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Mister Softee of Illinois v. City of Chicago

MAY 29, 1963.




Interlocutory Appeal from the Superior Court of Cook County; the Hon. ABRAHAM L. MAROVITZ, Chancellor, presiding. Order reversed and injunction dissolved.


Plaintiffs are in the business of dispensing soft ice cream by trucks on the streets throughout the City of Chicago. As a means of attracting the attention of prospective customers to their approach, each truck owned by one of the plaintiffs, Mister Softee of Illinois, Inc., is equipped with an electrically operated sound device which plays a jingle entitled "Here comes Mister Softee." An ordinance of the City, Section 99-56, prohibits persons on or proximate to a public way from making "distinctly and loudly audible upon such public way, any noise of any kind" by various means set forth, including sound amplifiers or similar mechanical devices. On July 3, 1962, the Superintendent of Police, in a memorandum, alerted police personnel to this ordinance and to complaints received with respect to noise being made by mobile frozen dairy dispensers in order to stimulate trade on the public ways, and directed the police to take necessary action to remove further cause for complaint.

Some of Mister Softee's truck operators received tickets and summonses for violating the noise ordinance, Section 99-56. On July 12, 1962, plaintiffs filed a complaint naming the city, the Mayor and Superintendent of Police as defendants and seeking temporary and permanent injunctions against enforcement of Section 99-56 of the Municipal Code. The cause was referred to a Master in Chancery, who, after taking testimony, recommended that a temporary injunction issue. The Chancellor accepted the recommendation of the Master and directed the issuance of a temporary injunction restraining the defendants until the further order of the court from enforcing or attempting to enforce the ordinance as applied to the plaintiffs, their agents, licensees, franchise holders and employees in the business of dispensing from mobile vehicles ice cream and ice cream products. Defendants appeal from an order denying their motion to dissolve the temporary injunction.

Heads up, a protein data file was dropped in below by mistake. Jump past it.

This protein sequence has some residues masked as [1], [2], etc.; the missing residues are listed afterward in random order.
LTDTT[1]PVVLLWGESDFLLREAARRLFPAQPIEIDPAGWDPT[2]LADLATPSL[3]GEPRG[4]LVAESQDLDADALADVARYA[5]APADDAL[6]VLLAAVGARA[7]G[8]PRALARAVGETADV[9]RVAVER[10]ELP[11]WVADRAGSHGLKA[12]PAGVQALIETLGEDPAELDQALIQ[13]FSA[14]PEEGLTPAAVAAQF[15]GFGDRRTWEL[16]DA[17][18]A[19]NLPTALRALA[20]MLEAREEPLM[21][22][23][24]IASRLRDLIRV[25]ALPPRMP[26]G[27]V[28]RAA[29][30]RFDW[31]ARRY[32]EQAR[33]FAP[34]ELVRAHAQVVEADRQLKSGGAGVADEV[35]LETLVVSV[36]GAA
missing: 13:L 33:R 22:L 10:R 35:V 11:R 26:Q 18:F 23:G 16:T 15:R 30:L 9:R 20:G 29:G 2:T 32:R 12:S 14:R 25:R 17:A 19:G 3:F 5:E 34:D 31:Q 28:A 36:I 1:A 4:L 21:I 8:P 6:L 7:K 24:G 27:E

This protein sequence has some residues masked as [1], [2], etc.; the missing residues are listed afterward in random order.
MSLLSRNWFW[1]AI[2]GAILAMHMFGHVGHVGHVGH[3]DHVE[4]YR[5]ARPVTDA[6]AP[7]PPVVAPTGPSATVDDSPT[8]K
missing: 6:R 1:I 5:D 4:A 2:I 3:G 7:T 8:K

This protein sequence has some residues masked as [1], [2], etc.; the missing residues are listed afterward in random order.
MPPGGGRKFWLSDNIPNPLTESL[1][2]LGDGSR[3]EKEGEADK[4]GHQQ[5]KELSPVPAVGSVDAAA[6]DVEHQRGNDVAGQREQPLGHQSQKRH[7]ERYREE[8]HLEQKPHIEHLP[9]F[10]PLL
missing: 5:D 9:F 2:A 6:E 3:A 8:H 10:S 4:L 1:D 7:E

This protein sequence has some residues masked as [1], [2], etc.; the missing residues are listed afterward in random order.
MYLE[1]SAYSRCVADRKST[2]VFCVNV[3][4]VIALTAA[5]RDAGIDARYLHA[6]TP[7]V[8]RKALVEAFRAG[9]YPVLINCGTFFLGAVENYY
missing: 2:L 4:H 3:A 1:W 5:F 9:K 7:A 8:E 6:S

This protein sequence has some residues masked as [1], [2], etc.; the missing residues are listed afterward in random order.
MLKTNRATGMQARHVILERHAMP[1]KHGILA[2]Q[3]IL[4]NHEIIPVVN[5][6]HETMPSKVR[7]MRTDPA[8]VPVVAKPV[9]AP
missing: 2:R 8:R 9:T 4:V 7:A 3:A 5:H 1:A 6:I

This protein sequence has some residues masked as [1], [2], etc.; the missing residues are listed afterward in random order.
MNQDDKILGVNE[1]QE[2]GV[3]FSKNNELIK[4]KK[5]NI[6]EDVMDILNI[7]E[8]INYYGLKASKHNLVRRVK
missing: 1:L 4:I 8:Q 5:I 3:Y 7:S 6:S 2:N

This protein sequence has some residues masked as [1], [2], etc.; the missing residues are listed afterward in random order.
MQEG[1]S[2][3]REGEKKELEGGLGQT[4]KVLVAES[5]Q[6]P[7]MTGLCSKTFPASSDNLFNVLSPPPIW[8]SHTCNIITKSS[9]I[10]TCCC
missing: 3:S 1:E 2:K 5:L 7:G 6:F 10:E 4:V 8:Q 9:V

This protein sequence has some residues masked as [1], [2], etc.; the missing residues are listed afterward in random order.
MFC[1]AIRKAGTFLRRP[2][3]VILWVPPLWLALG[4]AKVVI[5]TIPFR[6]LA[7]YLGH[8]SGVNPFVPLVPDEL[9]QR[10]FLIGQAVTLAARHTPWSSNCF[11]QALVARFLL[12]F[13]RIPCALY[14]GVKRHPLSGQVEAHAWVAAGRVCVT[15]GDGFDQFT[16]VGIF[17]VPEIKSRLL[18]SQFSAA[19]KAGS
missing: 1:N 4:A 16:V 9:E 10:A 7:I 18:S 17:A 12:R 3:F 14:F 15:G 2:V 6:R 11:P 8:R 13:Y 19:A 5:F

Each of the trucks is equipped with two freezers, a generator and a hardening cabinet, making the truck a mobile ice cream and soda bar. One of the plaintiffs, Mister Softee, owns 53 of the trucks and has 60 franchised individual dealers who purchased the trucks from it. These dealers also purchase their supplies and receive services from Mister Softee. Each truck unit possesses an electrically operated music box chime, which plays the tune. The tune plays for 30 seconds. Formerly the chimes were timed to play the tune automatically once every minute. Under present operations the tune may be played by pushing a button on the front of the cab, which is to be played, under company regulations, once in each block. Although the jingle may be played as loud as twelve decibels through the amplifying device, there is a company directive that it be played at five decibels.

Only one witness testified before the Master, the President and General Manager of Mister Softee, who described the business of that corporation, the equipment used, the business arrangement made with franchised dealers and the fact that based upon a two-day test, one day in an area on the north side of Chicago and the other day in an area on the south side, the gross sales were reduced as much as 40% when the truck operated without playing the jingle as compared with sales made when it was played. He testified that Mister Softee's gross sales in Chicago amount to $2,500,000. He stated that some of Mister Softee's operators had received tickets for violating the sound ordinance of Chicago, but that none was ever issued to the corporation itself. He said that the corporation has an arrangement to provide legal services for the operators. No evidence was offered by the defendants. They say that the ordinance must be read so as to prohibit only unreasonable noises.